John Thompson, the towering Georgetown men’s basketball coach for 27 seasons who was also a U.S. Olympic head coach, has died at age 78.
“We are heartbroken to share the news of the passing of our father, John Thompson, Jr.,” Thompson’s family said in a statement, according to NBC Sports Washington. “Our father was an inspiration to many and devoted his life to developing young people not simply on, but most importantly, off the basketball court. He is revered as a historic shepherd of the sport, dedicated to the welfare of his community above all else.”
Thompson, hired by Georgetown from St. Anthony’s High School in D.C. in 1972, inherited a 3-23 team.
Starting in 1975, the Hoyas made 24 straight postseason appearances. During that stretch, they won the 1984 NCAA title and finished runner-up twice, all with Patrick Ewing, who is now Georgetown’s head coach. Thompson was the first Black coach to win a national title and earned a place in the Basketball Hall of Fame.
Thompson, unmistakable at 6 feet, 10 inches and working games and practices with a white towel draped over his right shoulder, also coached future NBA All-Stars Allen Iverson, Alonzo Mourning, Dikembe Mutombo and Sleepy Floyd.
“Thanks For Saving My Life Coach,” was posted on Iverson’s social media. “I’m going to miss you, but I’m sure that you are looking down on us with a big smile.”
While coaching Georgetown, Thompson was an assistant coach under Dean Smith for the 1976 U.S. Olympic team that took gold in Montreal.
In 1988, Thompson was the head coach of the last U.S. Olympic team made up of college players, which took bronze in Seoul. That team boasted eight NBA first-round draft picks including David Robinson, Mitch Richmond, Danny Manning, Hersey Hawkins and Dan Majerle.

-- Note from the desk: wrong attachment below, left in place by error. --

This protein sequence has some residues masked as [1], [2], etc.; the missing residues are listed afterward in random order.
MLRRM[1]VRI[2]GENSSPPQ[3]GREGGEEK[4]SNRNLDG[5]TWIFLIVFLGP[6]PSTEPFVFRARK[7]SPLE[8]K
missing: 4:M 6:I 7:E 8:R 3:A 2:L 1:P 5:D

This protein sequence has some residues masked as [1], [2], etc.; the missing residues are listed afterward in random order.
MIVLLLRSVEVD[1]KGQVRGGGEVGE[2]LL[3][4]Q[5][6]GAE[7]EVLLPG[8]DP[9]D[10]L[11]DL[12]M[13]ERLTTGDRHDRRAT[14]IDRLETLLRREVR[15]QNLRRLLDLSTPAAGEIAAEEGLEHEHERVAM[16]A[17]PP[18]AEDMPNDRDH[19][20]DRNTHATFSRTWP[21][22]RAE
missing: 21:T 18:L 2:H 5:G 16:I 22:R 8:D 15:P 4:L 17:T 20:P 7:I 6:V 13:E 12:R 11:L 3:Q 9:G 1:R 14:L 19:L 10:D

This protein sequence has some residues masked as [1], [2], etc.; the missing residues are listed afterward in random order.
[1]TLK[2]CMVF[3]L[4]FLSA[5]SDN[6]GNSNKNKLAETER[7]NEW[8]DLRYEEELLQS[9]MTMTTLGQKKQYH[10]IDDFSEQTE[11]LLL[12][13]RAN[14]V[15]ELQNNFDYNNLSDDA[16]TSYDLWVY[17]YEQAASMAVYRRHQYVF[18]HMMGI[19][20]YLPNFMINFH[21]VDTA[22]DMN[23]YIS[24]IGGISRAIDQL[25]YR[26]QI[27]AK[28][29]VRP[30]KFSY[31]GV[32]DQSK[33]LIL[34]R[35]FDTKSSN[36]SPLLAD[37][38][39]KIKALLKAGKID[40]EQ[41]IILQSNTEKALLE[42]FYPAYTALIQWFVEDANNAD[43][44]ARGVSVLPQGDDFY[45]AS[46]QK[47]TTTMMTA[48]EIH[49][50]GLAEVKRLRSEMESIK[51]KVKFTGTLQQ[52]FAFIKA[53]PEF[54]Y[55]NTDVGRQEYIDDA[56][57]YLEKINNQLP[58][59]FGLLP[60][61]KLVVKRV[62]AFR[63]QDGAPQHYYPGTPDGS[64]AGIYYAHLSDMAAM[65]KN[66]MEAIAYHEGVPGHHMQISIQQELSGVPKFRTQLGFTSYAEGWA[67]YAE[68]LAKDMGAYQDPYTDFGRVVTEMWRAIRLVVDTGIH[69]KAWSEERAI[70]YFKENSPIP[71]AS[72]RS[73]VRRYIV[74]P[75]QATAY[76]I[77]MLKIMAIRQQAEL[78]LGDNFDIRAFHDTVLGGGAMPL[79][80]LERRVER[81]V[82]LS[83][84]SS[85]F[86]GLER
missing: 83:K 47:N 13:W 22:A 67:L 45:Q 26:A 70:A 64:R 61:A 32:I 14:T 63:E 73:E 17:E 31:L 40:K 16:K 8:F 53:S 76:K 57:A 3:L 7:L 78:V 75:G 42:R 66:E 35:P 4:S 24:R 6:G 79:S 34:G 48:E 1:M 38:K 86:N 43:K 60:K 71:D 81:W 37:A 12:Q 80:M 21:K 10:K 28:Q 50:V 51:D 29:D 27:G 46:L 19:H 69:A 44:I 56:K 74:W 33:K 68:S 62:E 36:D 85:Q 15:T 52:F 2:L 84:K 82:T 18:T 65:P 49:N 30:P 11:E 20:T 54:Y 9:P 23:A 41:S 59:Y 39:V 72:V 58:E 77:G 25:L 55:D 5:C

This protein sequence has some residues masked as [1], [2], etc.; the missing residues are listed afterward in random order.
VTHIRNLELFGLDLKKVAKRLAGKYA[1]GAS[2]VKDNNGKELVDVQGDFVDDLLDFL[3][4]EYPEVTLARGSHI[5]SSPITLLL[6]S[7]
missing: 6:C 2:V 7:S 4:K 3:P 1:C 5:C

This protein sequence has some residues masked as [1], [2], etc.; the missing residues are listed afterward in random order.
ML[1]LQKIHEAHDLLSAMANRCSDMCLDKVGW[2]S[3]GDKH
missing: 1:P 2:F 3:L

Before tryouts, Thompson told the future Hall of Famer Robinson that he wouldn’t make the team, despite being the No. 1 overall pick in 1987, according to “Dream Team,” the 2012 book by Jack McCallum. Robinson didn’t enter the NBA until 1989 due to obligations with the U.S. Navy.
The Americans lost to the Soviet Union 82-76 in the semifinals, their second defeat in Olympic history. The next day, they crushed Australia 78-49 in the bronze-medal game.
‘”I wanted us to be emotional against Australia because I didn’t want to go out on a losing note,” Thompson said in Seoul, according to The New York Times. “We made one mistake here, and it was a very big mistake.”
Many tie that defeat to NBA players being allowed into the Olympics starting in 1992, but that movement was afoot years before Seoul.
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Thanks For Saving My Life Coach. I’m going to miss you, but I’m sure that you are looking down on us with a big smile. I would give anything just for one more phone call from you only to hear you say, “Hey MF”, then we would talk about everything except basketball. May you always Rest in Paradise, where there is no pain or suffering. I will always see your face in my mind, hoping that I made you proud. “Your Prodigal Son”. #Hoya4Life